|Who would you rather be? What relationship with food do you want to have?|
A new study just published in Public Health Nutrition gives some surprising results about what prompts people to and prevents people from eating healthily.
In what undoubtedly will have consequences for the work I do, Ezra Klein summarizes the findings:
Mark Bittman recently pointed out in the NYTimes that junk food isn't cheaper than healthy food: "a typical order for a family of four — for example, two Big Macs, a cheeseburger, six chicken McNuggets, two medium and two small fries, and two medium and two small sodas — costs, at the McDonald’s a hundred steps from where I write, about $28. ...You can serve a roasted chicken with vegetables along with a simple salad and milk for about $14, and feed four or even six people."The study’s authors looked at fruit and vegetable consumption in six low-income, primarily minority neighborhoods in Chicago, and they found that convenience was key among those who eat more produce. Participants who agreed that they had “convenient access to quality” produce were more than twice as likely to eat the FDA-recommended amounts of fruits and vegetables, compared to those who said they did not have such access.
What didn’t matter, though, was the price of produce. Those who reported high cost as a barrier to the consumption of produce ended up eating just as much as those who didn’t.“In fact, perceived cost was not associated with dietary intake among this predominantly minority and low-income audience,” write Jonathan Blitstein, Jeremy Snider and W. Douglas Evans. “Respondents who agreed that cost was a barrier to eating fruits and vegetables did not report lower dietary intake than respondents who disagreed that cost was a barrier.”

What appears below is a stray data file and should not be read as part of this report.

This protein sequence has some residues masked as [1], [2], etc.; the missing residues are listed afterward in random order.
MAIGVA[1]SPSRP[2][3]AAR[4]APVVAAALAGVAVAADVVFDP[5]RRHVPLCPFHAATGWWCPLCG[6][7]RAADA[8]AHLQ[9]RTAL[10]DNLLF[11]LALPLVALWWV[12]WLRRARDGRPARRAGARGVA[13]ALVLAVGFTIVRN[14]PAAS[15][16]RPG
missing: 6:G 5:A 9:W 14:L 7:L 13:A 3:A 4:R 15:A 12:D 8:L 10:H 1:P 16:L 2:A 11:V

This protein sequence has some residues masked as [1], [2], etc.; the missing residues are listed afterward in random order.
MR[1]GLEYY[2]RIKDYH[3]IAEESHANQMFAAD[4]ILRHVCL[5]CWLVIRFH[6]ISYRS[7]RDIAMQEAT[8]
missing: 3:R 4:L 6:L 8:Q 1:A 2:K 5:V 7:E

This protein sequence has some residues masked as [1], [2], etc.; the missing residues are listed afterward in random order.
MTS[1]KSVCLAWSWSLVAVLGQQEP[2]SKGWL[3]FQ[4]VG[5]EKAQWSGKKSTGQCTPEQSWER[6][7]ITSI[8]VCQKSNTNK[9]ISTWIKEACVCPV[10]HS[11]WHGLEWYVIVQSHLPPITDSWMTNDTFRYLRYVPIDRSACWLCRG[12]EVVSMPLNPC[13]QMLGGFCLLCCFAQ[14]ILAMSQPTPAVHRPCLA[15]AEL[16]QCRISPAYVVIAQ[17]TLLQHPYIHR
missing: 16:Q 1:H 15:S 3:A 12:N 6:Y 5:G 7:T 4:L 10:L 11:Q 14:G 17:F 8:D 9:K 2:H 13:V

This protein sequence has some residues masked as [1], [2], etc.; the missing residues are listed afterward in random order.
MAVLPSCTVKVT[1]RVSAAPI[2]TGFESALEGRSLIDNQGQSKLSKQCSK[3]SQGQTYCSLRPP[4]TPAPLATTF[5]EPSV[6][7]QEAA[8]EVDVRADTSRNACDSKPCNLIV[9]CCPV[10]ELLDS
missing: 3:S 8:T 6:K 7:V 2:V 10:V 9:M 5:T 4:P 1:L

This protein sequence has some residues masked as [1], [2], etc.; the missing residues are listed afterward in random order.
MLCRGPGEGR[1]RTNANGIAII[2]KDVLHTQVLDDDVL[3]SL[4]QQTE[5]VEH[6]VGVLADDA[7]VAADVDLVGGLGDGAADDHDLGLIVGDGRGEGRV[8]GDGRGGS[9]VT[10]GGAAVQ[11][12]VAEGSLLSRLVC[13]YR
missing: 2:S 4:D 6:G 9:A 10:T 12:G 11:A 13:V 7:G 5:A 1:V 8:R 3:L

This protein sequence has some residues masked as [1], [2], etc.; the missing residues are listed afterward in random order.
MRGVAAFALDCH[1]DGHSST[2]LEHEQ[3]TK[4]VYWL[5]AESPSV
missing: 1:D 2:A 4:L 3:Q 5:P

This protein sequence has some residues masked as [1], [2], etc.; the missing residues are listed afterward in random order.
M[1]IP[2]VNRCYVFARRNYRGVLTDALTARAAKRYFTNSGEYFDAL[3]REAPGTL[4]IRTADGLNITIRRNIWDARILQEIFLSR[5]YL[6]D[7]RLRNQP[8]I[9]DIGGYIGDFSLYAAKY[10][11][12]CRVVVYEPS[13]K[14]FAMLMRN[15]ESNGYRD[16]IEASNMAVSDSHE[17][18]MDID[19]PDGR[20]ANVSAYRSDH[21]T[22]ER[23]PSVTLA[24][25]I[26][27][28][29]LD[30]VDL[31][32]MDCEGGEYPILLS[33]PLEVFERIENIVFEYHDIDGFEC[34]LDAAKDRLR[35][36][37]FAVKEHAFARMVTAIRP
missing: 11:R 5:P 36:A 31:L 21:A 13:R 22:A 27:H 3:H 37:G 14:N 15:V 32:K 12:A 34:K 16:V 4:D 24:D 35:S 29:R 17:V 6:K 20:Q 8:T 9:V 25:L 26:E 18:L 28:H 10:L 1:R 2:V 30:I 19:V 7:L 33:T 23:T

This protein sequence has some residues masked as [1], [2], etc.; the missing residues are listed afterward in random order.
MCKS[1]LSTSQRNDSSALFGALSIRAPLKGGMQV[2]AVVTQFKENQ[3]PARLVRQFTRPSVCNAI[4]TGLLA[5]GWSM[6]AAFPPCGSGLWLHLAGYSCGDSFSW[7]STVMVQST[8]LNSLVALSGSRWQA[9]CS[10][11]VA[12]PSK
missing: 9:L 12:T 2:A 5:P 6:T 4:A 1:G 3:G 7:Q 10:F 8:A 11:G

The problem, as Bittman sees it, is that "cooking is defined as work, and fast food is both a pleasure and a crutch." My wife and I eat really well, practically all the time - both in terms of health and flavor. My friends and coworkers marvel when I bring in leftovers or describe what we had for lunch or dinner, especially on the weekends. One of the big reasons for this is that my wife sees cooking as an enjoyable hobby, not as an odious task to be performed in order to prevent us from starving. Sometimes, she'll even get up on Saturday or Sunday and say, "I feel like cooking all day today." And she will - and the result will be roasted leg of lamb, lemon custard, fruit tarts or pies, something with lobster or shrimp, etc., and there's usually enough of it for several meals/lunches later in the week. If you approach cooking like that, then it's easy to put in the work needed to eat really well.
All of this means that solving the problem of poor nutrition in the US is a monumentally complex task - it's as much about changing Americans' food culture and our collective relationship with food as much as anything else. It's not something that can be solved by simply giving the poor more money or building nice grocery stores everywhere (though that does help, according to the study cited above) - we have to re-learn why food is important and how to love and appreciate good food. I don't know how to do that, but I can say that the current food culture in many U.S. schools does nothing to help the situation. Kids are often given 30 minutes for lunch, which often breaks down thus: 5 minutes to get to the cafeteria, 10 minutes standing in line and paying for food, 10 minutes to eat, and 5 minutes to walk back to class. If a child has to consume most of his or her lunches in 10 minutes, it's simply not possible to develop a positive relationship with food.